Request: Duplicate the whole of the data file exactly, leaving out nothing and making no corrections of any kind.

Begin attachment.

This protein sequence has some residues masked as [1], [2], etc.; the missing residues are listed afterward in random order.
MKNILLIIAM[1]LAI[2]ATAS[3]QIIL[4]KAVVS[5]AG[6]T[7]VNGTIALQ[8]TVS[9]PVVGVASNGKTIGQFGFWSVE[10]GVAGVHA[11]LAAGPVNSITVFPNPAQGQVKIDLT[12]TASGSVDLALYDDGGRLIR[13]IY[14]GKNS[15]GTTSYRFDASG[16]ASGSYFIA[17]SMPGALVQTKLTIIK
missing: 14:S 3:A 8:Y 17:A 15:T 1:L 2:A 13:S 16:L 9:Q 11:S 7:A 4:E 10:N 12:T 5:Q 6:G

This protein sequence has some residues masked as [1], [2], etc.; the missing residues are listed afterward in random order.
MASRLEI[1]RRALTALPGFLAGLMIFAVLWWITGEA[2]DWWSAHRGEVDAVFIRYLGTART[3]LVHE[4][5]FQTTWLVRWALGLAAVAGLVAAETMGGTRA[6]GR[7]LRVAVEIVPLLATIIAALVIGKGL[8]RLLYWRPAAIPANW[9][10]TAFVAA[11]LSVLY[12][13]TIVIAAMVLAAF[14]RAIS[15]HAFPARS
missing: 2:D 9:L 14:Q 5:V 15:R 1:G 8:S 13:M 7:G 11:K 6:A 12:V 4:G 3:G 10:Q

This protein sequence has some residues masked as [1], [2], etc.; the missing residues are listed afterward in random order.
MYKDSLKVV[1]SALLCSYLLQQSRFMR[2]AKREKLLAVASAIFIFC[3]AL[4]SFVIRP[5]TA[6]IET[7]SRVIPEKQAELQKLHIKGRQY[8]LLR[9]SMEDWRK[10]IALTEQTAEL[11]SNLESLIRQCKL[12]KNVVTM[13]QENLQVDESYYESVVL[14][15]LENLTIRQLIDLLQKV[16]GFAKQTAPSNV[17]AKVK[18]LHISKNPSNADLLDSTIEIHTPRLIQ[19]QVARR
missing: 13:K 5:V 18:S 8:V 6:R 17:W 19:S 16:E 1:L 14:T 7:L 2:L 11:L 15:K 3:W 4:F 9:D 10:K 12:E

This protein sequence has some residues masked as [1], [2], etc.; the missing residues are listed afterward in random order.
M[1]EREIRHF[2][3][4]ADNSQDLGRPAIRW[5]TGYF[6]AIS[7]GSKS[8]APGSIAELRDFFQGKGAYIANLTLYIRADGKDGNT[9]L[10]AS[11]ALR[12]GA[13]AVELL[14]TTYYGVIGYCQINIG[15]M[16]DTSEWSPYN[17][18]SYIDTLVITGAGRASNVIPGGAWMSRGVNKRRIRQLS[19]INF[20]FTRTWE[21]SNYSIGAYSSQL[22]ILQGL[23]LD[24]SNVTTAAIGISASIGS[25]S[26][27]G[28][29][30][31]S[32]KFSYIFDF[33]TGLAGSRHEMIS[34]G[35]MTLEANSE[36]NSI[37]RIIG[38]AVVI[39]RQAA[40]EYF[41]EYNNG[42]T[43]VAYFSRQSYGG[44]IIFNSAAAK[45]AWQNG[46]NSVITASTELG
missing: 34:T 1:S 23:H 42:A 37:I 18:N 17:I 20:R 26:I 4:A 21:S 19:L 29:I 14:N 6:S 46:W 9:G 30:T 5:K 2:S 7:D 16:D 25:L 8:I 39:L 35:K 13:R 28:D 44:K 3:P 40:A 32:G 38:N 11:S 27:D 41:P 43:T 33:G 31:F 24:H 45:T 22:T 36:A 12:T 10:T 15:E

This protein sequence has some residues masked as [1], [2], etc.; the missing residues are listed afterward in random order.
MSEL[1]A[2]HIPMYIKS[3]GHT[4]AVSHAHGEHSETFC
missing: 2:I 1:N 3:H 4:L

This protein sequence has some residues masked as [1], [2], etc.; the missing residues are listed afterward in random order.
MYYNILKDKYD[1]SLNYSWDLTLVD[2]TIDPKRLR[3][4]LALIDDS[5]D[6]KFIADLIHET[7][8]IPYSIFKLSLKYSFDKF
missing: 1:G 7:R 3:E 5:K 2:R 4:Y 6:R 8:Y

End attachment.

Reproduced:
This protein sequence has some residues masked as [1], [2], etc.; the missing residues are listed afterward in random order.
MKNILLIIAM[1]LAI[2]ATAS[3]QIIL[4]KAVVS[5]AG[6]T[7]VNGTIALQ[8]TVS[9]PVVGVASNGKTIGQFGFWSVE[10]GVAGVHA[11]LAAGPVNSITVFPNPAQGQVKIDLT[12]TASGSVDLALYDDGGRLIR[13]IY[14]GKNS[15]GTTSYRFDASG[16]ASGSYFIA[17]SMPGALVQTKLTIIK
missing: 14:S 3:A 8:Y 17:A 15:T 1:L 2:A 13:S 16:L 9:Q 11:S 7:A 4:E 10:N 12:T 5:Q 6:G

This protein sequence has some residues masked as [1], [2], etc.; the missing residues are listed afterward in random order.
MASRLEI[1]RRALTALPGFLAGLMIFAVLWWITGEA[2]DWWSAHRGEVDAVFIRYLGTART[3]LVHE[4][5]FQTTWLVRWALGLAAVAGLVAAETMGGTRA[6]GR[7]LRVAVEIVPLLATIIAALVIGKGL[8]RLLYWRPAAIPANW[9][10]TAFVAA[11]LSVLY[12][13]TIVIAAMVLAAF[14]RAIS[15]HAFPARS
missing: 2:D 9:L 14:Q 5:V 15:R 1:G 8:S 13:M 7:G 11:K 6:A 12:V 4:G 3:G 10:Q

This protein sequence has some residues masked as [1], [2], etc.; the missing residues are listed afterward in random order.
MYKDSLKVV[1]SALLCSYLLQQSRFMR[2]AKREKLLAVASAIFIFC[3]AL[4]SFVIRP[5]TA[6]IET[7]SRVIPEKQAELQKLHIKGRQY[8]LLR[9]SMEDWRK[10]IALTEQTAEL[11]SNLESLIRQCKL[12]KNVVTM[13]QENLQVDESYYESVVL[14][15]LENLTIRQLIDLLQKV[16]GFAKQTAPSNV[17]AKVK[18]LHISKNPSNADLLDSTIEIHTPRLIQ[19]QVARR
missing: 13:K 5:V 18:S 8:V 6:R 17:W 19:S 16:E 1:L 14:T 7:L 2:L 11:L 15:K 3:W 4:F 9:D 10:K 12:E

This protein sequence has some residues masked as [1], [2], etc.; the missing residues are listed afterward in random order.
M[1]EREIRHF[2][3][4]ADNSQDLGRPAIRW[5]TGYF[6]AIS[7]GSKS[8]APGSIAELRDFFQGKGAYIANLTLYIRADGKDGNT[9]L[10]AS[11]ALR[12]GA[13]AVELL[14]TTYYGVIGYCQINIG[15]M[16]DTSEWSPYN[17][18]SYIDTLVITGAGRASNVIPGGAWMSRGVNKRRIRQLS[19]INF[20]FTRTWE[21]SNYSIGAYSSQL[22]ILQGL[23]LD[24]SNVTTAAIGISASIGS[25]S[26][27]G[28][29][30][31]S[32]KFSYIFDF[33]TGLAGSRHEMIS[34]G[35]MTLEANSE[36]NSI[37]RIIG[38]AVVI[39]RQAA[40]EYF[41]EYNNG[42]T[43]VAYFSRQSYGG[44]IIFNSAAAK[45]AWQNG[46]NSVITASTELG
missing: 34:T 1:S 23:H 42:A 37:I 18:N 17:I 20:R 26:I 4:A 21:S 19:L 29:I 14:N 6:S 46:W 9:G 30:T 5:K 2:S 7:D 16:D 25:L 8:I 39:L 35:K 13:R 28:D 44:K 3:P 40:A 32:G 38:N 11:S 27:D 41:P 43:T 33:G 31:F 24:H 45:T 22:T 36:A 12:T 10:T 15:E

This protein sequence has some residues masked as [1], [2], etc.; the missing residues are listed afterward in random order.
MSEL[1]A[2]HIPMYIKS[3]GHT[4]AVSHAHGEHSETFC
missing: 2:I 1:N 3:H 4:L

This protein sequence has some residues masked as [1], [2], etc.; the missing residues are listed afterward in random order.
MYYNILKDKYD[1]SLNYSWDLTLVD[2]TIDPKRLR[3][4]LALIDDS[5]D[6]KFIADLIHET[7][8]IPYSIFKLSLKYSFDKF
missing: 1:G 7:R 3:E 5:K 2:R 4:Y 6:R 8:Y